• 2. Top 10 Mistakes Made by New Agile Teams Published on Rally Help (http://prod.help.rallydev.com/help)Great Agile teams have two common characteristics: they are cross-functional [6] and stable.A truly cross-functional team has all of the necessary skills to move a user story [7] to completion.For example, if your teams definition of done [8] includes fully documented code, include a techwriter in your team structure. Additionally, include a tester to ensure the code is of high quality. Theteam needs to see a user story with a wide lens, so that they can correctly estimate the scope [9].Stable means team members have time to grow with each other. Challenge yourself to keep teamstogether through each month, quarter, or even year. Consider keeping the team together as oneproject [10] ends and another begins. Team members benefit by learning across their roles, and canchallenge each other to provide accurate estimates as they become familiar with everyone’s skills.These mature teams have well-defined velocities that provide better predictability to product ownersand stakeholders.4. Poor estimation habitsEstimating the size and scope of new work can be difficult, especially with a new team. Hang inthere; estimation will become easier with time. Let management know that the team will need two tothree inception sprints to learn their initial velocity. Don’t accept projected deadlines for the feature[11] set until your team knows how quickly they can complete work.Some teams may relate user story points [12] with actual work hours. Avoid this mistake! Useabstract values such as t-shirt sizes, colors, or points to represent the size of new work. This isimportant. Abstraction helps us track the complexity of the story instead of an individualsavailability. Point estimation reflects the abilities of the team as a whole. Once user stories are sizedand committed to in an iteration [13], individual capacity [14] comes into play in the form of hourlytask [15] estimates.5. Poor planning habitsCompared to waterfall [16] and other approaches, some may believe that there is little to noplanning with Agile. In fact, there is even more planning. The difference with Agile is that this criticalaction is ongoing instead of a one-time event that gets checked off at the beginning of thedevelopment cycle. Think of it as a continual process that occurs at varying levels of complexity andgranularity. Expect and commit to spending 20% of available work hours planning in order to besuccessful.Schedule backlog grooming [17], daily standup [18], iteration planning, and release [19] planningmeetings. Develop a consistent rhythm for these meetings so team members can develop “musclememory” to better plan for the upcoming timebox [20]. Build the planning cadence such that theteam is looking one to two iterations ahead.6. Poor testingAgile isn’t about delivering software faster; it’s about delivering quality software faster. Your productowner [21] shouldn’t accept completed work until it’s been tested and meets the team’s acceptancecriteria [22]. One way to combat poor testing habits is to place an emphasis on developing automatictesting. Test every single build until it passes.You may believe testing is done last, after developers complete coding. Not so! With testers sittingon your cross-functional team, testing can begin immediately. After iteration planning, therequirements of the user story are known. Start building tests against the value the stories provide[23] so that they may be verified as soon as code is ready. This removes a potential bottleneck. Page 2 of 4
  • 3. Top 10 Mistakes Made by New Agile Teams Published on Rally Help (http://prod.help.rallydev.com/help)7. Ignoring customer feedbackCustomers are your most important stakeholder [24]. Let them help your organization craft thevision for features and functionality. Review the most popular requests when grooming the backlog[25] and planning. Consider including a customer support agent as a member of the team to providedata and trends. Check this feedback loop every iteration so you don’t continue building somethingthat isn’t meeting customer needs.Rally provides an easy way to manage customer feedback with Rally Idea Manager [26]. You can setup a customized voting site where new feature requests can be collected, organized, and voted onby external and internal stakeholders. You can even communicate back to your customers byposting feedback and status updates on each request.8. The team is not empoweredThere are three steps to ensuring your team is empowered in the Agile process. First, you mustengage the team by inviting members to participate in planning. Next, ask the team for their insightson the proposed set of work. Finally, the value of these insights must be respected. Trueempowerment means the team makes the decisions that impact commitment. The business doesnot tell the team what to do [27], but instead provides data on what is most important.When the team has a prioritized list of requests [28], instead of a set of directives, they become partof the process. They may return feedback to the organization such as, “We can complete story A, butthis will mean story B must be dropped,” or, “If you must have story C done this iteration, quality isat risk [29].” Some teams will shy away from this responsibility; they just want to follow along.Challenge the team to grow, and foster an environment of trust to provide empowerment.9. No retrospective or demo meetingsYou thought we were done recommending more meetings? Not yet. Meetings that concludeiterations and releases are the necessary bookends that complete the inspect-and-adapt cycle. Thishappens at all levels. Your daily standup meetings [5] should include a retrospective aspect. At theend of an iteration, host a demo meeting with the organization to show the work your team hascompleted. Other teams will be able to provide you with valuable insight (plus a nice pat on theback).Host iteration and release retrospective meetings with your team. In these meetings, the team candiscuss what went well, what problems they encountered, and what action items are needed toprevent issues in the next timebox. But don’t focus on just the work that was committed to;retrospect on the Agile process as a whole. What aspects of planning are working? Is the teamencountering any of the mistakes in this list? What adjustments can be made?10. No plan for resistanceChange is tough, and some people may resist the switch to Agile. Be prepared for this scenario bystarting with communication from management. The organization must make it very clear that itsupports the notion of team successes over individual performance. Eliminate personal metrics; youwin and lose as a group. This will combat a potential cultural problem — that the transparency Agileprovides will result [30] in judgement by peers. Again, this goes back to providing an environment oftrust.Demand that someone experienced with Agile transitions is on-site with the team during the earlystages. He or she will be your canary in the coal mine, picking up on subtle warnings that theprocess may be in jeopardy. Rally Coaches are available to assist your organization with this need.We can customize a plan that is tailored to your needs, and emphasize the Agile concepts your team Page 3 of 4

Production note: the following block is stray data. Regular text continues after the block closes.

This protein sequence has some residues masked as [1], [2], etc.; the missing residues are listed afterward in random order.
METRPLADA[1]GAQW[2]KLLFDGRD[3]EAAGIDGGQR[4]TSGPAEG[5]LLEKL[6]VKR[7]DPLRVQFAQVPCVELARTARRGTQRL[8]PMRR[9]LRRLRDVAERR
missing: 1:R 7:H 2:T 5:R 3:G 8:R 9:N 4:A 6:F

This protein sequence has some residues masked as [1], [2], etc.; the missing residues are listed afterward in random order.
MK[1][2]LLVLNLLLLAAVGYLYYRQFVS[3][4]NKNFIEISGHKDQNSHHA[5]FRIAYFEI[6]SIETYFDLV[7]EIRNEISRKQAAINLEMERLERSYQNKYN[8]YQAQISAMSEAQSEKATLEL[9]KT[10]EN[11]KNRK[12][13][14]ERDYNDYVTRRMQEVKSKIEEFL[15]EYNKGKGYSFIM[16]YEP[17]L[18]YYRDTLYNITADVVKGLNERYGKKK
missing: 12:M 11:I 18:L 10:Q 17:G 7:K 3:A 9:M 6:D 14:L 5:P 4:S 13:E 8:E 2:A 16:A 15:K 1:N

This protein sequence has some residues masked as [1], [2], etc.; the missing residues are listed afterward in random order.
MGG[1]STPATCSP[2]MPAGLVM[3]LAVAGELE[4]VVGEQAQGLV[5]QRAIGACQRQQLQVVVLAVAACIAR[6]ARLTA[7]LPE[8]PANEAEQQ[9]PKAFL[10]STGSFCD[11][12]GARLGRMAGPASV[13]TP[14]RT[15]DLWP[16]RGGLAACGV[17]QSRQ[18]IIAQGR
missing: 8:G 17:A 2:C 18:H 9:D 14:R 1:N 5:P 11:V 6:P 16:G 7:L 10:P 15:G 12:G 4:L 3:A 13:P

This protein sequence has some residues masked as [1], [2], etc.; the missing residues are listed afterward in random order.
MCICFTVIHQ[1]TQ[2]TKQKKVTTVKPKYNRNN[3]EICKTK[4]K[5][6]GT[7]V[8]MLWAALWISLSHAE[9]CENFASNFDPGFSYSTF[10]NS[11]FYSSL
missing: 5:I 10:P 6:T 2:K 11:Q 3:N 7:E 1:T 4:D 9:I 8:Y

• 4. Top 10 Mistakes Made by New Agile Teams Published on Rally Help (http://prod.help.rallydev.com/help) requires most. We can even advise you through a quick phone session [31]. Click here [32] for more information about our on-site coaching services. Source URL: http://prod.help.rallydev.com/help/top-10-mistakes-teams Links: [1] http://prod.help.rallydev.com/help/glossary#velocity [2] http://prod.help.rallydev.com/help/set-your-notifications [3] http://prod.help.rallydev.com/help/customize-your-dashboard [4] http://prod.help.rallydev.com/help/collaborate-team-members#discussions [5] http://prod.help.rallydev.com/help/daily-standup [6] http://prod.help.rallydev.com/help/glossary#cross-functional [7] http://prod.help.rallydev.com/help/glossary#user_story [8] http://prod.help.rallydev.com/help/glossary#definition_of_done [9] http://prod.help.rallydev.com/help/glossary#scope [10] http://prod.help.rallydev.com/help/glossary#project [11] http://prod.help.rallydev.com/help/glossary#feature [12] http://prod.help.rallydev.com/help/glossary#points [13] http://prod.help.rallydev.com/help/glossary#iteration [14] http://prod.help.rallydev.com/help/glossary#capacity [15] http://prod.help.rallydev.com/help/glossary#task [16] http://prod.help.rallydev.com/help/glossary#waterfall [17] http://prod.help.rallydev.com/help/glossary#backlog_grooming [18] http://prod.help.rallydev.com/help/glossary#daily_standup [19] http://prod.help.rallydev.com/help/glossary#release [20] http://prod.help.rallydev.com/help/glossary#timebox [21] http://prod.help.rallydev.com/help/glossary#product_owner [22] http://prod.help.rallydev.com/help/glossary#acceptance_criteria [23] http://prod.help.rallydev.com/help/writing-great-user-story [24] http://prod.help.rallydev.com/help/glossary#stakeholder [25] http://prod.help.rallydev.com/help/glossary#backlog [26] http://prod.help.rallydev.com/help/rally-idea-manager-overview [27] http://prod.help.rallydev.com/help/glossary#to_do [28] http://prod.help.rallydev.com/help/prioritizing-backlog [29] http://prod.help.rallydev.com/help/glossary#risk [30] http://prod.help.rallydev.com/help/glossary#result [31] http://www.regonline.com/builder/site/Default.aspx?EventID=984036 [32] http://www.rallydev.com/request-rally-services-information Page 4 of 4Powered by TCPDF (www.tcpdf.org)